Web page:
Car PCE, Where Are You?
At four minutes less than one-and-a-half hours, director/co-writer/-producer Jon Watts’s Cop Car comes across as what is fashionably baptized “minimalist.” Set in minimal-featured made-up Quinlan County, it is suspenseful and violent.
Curiously, the violence appears not all that visually pervasive or bloody when compared with the color-riot gore splashed every which way in modern mayhem movies. Despite an army’s, or police force’s, worth of firepower, there are really only a few staccato bursts -- more scary, in fact, are the several times when inexperience keeps the weapons from being fired. Two beatings and one death occur before the thing starts, but, given the limited number of people out here in the Colorado boonies in the first place and actual characters in this story anyway, the death quotient is admittedly high: three of five plus a last-minute impending fourth. That is, minimalist in total body count but maximalist in offing sixty to eighty percent of available cast.
One and more reviewers found the central runaway ten-year-olds so annoying that they could not root for them. As screen kids go, however, though maybe more daring, Travis and timid but easily goaded Harrison (James Freedson-Jackson and Hays Wellford) are in fact believable, bold, in some trouble at school and home, at once daredevil and skittish, not yet old enough but already exploring dirty words, and ultimately loyal.
A Norman Rockwell bucolic place of a couple of trees beside a stream furnishes a neat opening coup of two parallel takes, the latter of them a slight flashback on the other. Brown and gold, empty but more equipped than at first sight, beer bottle on the hood and keys in sight, a police cruiser sits there, driver’s door unlocked, an irresistible temptation into which, probable speed joyriders within a few short years, the boys naturally fall. Uncertainly and bumpily, they drive off.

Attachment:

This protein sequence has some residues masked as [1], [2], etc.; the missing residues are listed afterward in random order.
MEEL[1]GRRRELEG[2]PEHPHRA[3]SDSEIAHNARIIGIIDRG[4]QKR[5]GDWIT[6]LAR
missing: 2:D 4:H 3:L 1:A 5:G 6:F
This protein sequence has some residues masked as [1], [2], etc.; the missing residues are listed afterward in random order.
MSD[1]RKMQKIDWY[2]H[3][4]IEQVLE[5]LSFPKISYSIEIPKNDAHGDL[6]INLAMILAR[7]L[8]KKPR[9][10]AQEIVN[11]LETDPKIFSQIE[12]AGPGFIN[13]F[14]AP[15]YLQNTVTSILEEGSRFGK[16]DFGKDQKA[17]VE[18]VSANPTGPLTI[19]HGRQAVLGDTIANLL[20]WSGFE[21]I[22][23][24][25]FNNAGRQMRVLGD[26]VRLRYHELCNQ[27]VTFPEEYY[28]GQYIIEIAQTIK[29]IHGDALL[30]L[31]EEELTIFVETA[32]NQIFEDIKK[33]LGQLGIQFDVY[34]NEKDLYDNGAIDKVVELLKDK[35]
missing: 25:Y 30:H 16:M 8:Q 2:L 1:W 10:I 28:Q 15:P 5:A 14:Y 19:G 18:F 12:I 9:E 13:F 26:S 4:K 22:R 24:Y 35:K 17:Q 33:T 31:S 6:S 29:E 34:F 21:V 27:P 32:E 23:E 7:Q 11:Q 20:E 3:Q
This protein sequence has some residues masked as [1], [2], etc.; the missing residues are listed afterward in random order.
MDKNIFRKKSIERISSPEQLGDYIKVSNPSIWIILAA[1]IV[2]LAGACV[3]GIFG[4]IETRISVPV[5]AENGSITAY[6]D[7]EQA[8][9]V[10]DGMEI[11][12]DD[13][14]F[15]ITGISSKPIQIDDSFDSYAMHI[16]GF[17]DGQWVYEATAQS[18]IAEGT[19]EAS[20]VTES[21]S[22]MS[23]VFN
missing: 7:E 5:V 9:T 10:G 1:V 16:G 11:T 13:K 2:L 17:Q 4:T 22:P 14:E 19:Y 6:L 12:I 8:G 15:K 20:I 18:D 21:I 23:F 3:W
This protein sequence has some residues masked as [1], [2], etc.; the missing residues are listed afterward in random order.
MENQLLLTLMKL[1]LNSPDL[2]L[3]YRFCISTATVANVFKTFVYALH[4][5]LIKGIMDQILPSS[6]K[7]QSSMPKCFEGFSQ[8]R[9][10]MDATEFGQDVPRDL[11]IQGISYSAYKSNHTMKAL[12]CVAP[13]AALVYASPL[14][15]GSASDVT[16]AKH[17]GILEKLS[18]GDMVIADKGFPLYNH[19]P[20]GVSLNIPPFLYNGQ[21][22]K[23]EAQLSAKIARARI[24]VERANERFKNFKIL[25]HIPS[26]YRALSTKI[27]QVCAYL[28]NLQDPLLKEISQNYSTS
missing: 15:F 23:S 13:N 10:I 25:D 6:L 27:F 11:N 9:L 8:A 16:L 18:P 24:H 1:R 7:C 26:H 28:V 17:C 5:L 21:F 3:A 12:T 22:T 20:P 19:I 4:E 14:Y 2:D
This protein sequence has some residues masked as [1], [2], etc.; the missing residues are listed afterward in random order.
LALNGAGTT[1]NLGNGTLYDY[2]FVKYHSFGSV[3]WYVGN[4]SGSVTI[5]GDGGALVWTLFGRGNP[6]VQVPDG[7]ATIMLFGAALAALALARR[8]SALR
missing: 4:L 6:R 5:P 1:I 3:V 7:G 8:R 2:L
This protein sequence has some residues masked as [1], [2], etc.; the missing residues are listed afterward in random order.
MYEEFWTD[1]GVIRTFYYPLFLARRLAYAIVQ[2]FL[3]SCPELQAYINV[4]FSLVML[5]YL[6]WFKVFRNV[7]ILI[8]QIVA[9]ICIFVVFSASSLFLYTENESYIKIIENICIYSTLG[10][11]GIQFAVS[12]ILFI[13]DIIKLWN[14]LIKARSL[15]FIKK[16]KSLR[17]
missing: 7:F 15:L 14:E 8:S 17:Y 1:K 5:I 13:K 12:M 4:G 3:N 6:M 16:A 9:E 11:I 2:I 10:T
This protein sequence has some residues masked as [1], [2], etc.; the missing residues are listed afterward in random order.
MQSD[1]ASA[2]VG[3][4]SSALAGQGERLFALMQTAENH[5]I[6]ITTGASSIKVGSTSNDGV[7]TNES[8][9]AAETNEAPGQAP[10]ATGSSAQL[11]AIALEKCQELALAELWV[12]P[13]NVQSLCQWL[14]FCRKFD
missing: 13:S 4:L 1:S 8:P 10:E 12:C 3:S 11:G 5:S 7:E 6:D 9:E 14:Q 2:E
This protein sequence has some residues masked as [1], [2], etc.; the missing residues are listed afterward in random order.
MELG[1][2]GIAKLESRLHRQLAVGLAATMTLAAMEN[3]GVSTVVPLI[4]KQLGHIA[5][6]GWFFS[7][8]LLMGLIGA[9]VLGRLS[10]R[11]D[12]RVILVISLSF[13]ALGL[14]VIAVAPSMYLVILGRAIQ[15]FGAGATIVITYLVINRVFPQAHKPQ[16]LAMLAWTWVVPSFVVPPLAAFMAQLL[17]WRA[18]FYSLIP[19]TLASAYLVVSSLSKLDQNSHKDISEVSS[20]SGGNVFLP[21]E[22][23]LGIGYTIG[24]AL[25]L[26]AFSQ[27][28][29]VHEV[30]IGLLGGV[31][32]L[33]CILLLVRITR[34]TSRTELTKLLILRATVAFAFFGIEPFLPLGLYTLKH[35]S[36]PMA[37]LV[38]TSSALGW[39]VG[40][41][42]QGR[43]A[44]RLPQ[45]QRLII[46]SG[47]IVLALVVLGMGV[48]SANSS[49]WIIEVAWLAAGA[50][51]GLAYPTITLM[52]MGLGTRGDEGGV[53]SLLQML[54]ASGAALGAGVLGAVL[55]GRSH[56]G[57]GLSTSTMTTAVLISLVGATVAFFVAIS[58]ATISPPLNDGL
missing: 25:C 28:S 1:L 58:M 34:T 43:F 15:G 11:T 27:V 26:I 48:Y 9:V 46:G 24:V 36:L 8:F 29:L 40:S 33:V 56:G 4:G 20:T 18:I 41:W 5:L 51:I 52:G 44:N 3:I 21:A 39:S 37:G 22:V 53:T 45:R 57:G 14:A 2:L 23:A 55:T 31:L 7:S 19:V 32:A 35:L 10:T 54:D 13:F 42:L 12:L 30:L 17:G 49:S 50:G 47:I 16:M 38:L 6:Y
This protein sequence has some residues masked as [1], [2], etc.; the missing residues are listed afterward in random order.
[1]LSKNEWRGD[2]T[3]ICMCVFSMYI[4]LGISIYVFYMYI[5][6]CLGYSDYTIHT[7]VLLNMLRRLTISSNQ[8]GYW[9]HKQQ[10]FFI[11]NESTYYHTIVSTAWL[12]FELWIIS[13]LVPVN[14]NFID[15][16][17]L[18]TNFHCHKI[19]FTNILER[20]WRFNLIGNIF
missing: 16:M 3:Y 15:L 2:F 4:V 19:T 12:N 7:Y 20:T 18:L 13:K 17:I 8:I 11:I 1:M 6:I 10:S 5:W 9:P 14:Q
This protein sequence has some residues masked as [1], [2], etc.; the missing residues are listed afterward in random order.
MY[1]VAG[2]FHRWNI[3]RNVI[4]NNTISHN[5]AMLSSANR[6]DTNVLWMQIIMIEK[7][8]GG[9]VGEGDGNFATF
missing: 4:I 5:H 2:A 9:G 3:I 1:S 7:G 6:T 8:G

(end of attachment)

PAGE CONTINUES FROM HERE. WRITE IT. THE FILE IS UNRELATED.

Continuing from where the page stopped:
Back a few minutes to Sheriff Mitch Kretzer (Kevin Bacon), who parks the police car there, drinks some brew, removes his uniform shirt and then a plasticuffed body from the trunk which he closes before dragging the corpse to and into a hole or well, sprinkles quicklime on top and covers it all. And returns to find his vehicle disappeared.
The boys are excited and showing off and experimenting with the doodads and gadgets as they drive the cop car across fields and down the wrong side of State Route 110; the officer is frantic to locate it, find out what they may have found out, and hide the whole business from dispatcher Miranda. These two simple strands push the rest of the crisp movie, reminiscent not so much of the advertised Coens’ work as of The Night of the Hunter, in which the pursuer-hunter tries unctuous sweet talk to children to mask his terrible badness and of The Hitcher in its road-reduced stage. This one is entirely unrelieved by the Minnesota brothers’ irony or humor, thus allowing for no letup in tension, not even up to and including the surprise revelation of final seconds.
There is a single unnecessary step, though of the briefest and not awkwardly done. This implied backstory, a drug deal gone bad or simple greed, is not an imperfection, but the whole would have been all the better for no explanation whatever, just the fact and no reason offered for it. Beyond that, there is no fat on this lean thriller, with even impatient seconds at a Santa Fe Avenue stoplight contributing.
(Released by Focus World and rated "R" for language, violence and brief drug use.)